Is bigger better?
In Fenway, the Goliath of beer bars has arrived. Yard House Boston, the latest outpost of the California-based chain restaurant with over three-dozen locations, opened on Brookline Ave. surpassing every other bar in Boston with a whopping 140 unique taps of beer.
But is bigger better?
Yard House, located in the old Boston Billiard’s Club spot, is colossal, with tables and booths with seating for hundreds and flat screen TVs hanging in every direction. At the center of the massive dining room is the main attraction: a long oval, stainless steel bar at the center with more than 140 taps of beer.
“I was running around here like a chicken with its head cut off, trying to find the right beer,” my bartender tells me, about her first week working the huge bar.
Beers are organized by style, and include a Belgian, German and English selection, as well as major American craft breweries (Dogfish Head, Troegs, Stone), local beers (Wormtown, Wachusett, Pretty Things) and macro lagers. You can order a half pint (a “shorty,” as they call it), a pint, or a Yard, or get a “six-pack” of 5-ounce samplers.
The biggest gripe craft beer drinkers will have is that Yard House doesn’t list the ABV or the price of any beer on the menu, a minimum requirement for a place that prides itself on the beer selection. Secondly, Yard House suffers from a common big beer bar problem: while they have an enormous list, the majority of it is middle of the road beers that are widely available, with only a few different or genuinely hard to find options that make other beer bars stand out.
When any bar has this many taps, the concern is always about keeping the beer fresh and the lines clean, which the general manager, after I inquire about it, assures me they do, with a well-regimented cleaning and inspection routine. All of the beers I tried tasted clean and fresh.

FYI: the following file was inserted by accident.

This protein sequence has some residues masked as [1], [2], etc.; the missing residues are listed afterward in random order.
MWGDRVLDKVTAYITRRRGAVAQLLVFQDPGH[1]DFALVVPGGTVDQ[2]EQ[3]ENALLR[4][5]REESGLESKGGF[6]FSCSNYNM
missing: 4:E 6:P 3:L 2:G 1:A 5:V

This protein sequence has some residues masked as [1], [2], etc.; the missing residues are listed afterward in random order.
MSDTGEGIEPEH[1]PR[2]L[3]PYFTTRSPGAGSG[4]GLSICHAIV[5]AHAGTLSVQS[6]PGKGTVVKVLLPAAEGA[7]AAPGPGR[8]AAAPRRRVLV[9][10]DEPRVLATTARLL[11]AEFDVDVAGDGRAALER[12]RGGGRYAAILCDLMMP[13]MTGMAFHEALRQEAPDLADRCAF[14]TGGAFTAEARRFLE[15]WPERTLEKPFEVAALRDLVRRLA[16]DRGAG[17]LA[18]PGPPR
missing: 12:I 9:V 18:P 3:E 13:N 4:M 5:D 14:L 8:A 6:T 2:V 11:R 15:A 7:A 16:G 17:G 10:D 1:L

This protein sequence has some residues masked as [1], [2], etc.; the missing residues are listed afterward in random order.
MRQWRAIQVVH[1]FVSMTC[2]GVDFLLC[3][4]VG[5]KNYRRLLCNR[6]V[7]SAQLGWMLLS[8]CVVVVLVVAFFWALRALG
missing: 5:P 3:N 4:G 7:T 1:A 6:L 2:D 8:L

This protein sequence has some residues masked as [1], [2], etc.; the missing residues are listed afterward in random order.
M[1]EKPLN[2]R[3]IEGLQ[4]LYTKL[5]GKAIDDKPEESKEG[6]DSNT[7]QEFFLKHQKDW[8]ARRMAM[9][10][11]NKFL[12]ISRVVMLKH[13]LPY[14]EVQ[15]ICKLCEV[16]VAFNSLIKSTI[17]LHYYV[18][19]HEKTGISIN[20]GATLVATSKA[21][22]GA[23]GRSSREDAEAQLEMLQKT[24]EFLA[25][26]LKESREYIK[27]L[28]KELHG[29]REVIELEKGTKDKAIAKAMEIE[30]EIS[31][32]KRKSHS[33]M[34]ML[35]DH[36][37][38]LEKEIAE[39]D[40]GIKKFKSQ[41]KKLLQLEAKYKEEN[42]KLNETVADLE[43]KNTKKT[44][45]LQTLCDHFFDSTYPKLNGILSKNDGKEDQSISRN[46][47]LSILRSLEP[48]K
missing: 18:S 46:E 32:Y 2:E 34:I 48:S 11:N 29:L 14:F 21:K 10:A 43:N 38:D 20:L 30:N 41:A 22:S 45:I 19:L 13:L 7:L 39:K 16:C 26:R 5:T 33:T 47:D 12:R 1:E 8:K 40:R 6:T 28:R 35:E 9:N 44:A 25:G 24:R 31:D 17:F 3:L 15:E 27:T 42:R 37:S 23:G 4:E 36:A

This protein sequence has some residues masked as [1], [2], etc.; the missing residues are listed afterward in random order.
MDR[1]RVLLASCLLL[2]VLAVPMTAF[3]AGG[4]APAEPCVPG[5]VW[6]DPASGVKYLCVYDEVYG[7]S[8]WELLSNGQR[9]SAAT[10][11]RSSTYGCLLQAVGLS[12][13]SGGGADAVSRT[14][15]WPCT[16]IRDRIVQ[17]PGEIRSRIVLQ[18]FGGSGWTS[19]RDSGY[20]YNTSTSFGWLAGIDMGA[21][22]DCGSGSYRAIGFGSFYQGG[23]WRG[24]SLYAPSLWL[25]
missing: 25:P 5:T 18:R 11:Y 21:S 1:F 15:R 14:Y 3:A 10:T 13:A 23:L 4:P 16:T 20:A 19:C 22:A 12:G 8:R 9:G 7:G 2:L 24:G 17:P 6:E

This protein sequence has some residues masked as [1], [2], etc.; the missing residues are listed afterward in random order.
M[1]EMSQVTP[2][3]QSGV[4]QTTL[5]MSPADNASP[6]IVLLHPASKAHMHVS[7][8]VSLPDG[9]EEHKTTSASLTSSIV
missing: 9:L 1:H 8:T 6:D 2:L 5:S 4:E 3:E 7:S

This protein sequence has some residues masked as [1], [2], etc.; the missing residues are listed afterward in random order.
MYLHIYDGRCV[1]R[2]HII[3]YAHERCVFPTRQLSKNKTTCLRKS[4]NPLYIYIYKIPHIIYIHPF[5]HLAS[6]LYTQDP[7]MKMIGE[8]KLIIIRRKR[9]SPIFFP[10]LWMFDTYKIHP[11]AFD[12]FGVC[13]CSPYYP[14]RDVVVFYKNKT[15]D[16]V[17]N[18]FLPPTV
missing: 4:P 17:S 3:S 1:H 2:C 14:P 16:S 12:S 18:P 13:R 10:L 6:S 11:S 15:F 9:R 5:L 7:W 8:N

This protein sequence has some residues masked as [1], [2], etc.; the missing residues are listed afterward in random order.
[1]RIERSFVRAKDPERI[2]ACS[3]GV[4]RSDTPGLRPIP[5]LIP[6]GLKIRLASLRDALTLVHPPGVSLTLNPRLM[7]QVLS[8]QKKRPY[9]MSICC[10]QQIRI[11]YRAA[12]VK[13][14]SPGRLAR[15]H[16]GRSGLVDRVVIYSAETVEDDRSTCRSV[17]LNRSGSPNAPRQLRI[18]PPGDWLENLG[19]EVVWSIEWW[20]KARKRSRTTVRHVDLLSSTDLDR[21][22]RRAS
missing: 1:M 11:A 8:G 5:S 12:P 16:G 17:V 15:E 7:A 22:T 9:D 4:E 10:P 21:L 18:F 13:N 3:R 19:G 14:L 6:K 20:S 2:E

The massive food menu consists of classic to upscale pub grub: burgers, sandwiches, pizza, tacos. I stuck to appetizers and snacks (of which there are more than 40 to choose from) and ordered the classic sliders ($10.65), on a recommendation from the bartender. They were four, depressing squareish patties of well-done beef, with a small half-melted square of cheddar cheese on top and a squirt of some kind of mayonnaise-based sauce, served with a basket of crispy shoestring fries.
I’m sure, however, that there are much better dishes. You’ll just have to dig your way through the eight-page, 130-plus dish menu to find them.
Reviewing a chain restaurant, of course, seems a bit unfair. At its best, a chain is reliably average and pleasant. At its worst, it’s depressingly average and boring.
That doesn’t mean Yard House isn’t enjoyable, and that it won’t be massively successful serving beer to hoards of Sox fans this summer. The patio with its separate 20-tap bar is gorgeous, split into three sections with glass-encased fire pits and heat lamps (and four TVs hanging over head, of course). Service throughout is overwhelmingly friendly and attentive and if you have a large party, finding seating will hardly be a problem.
Yard House claims to have the “World’s Largest Selection of Draft Beer,” which may well be true, but having 140 taps doesn’t make it a good beer bar, it makes it a big one.
Enjoying Yard House requires knowing the difference between a craft beer mecca and an average restaurant with a huge beer list. If you’re looking for the former, you’d do much better to head to one of the many excellent local beer bars in and around Boston. If it’s the latter, then Yard House will do just fine.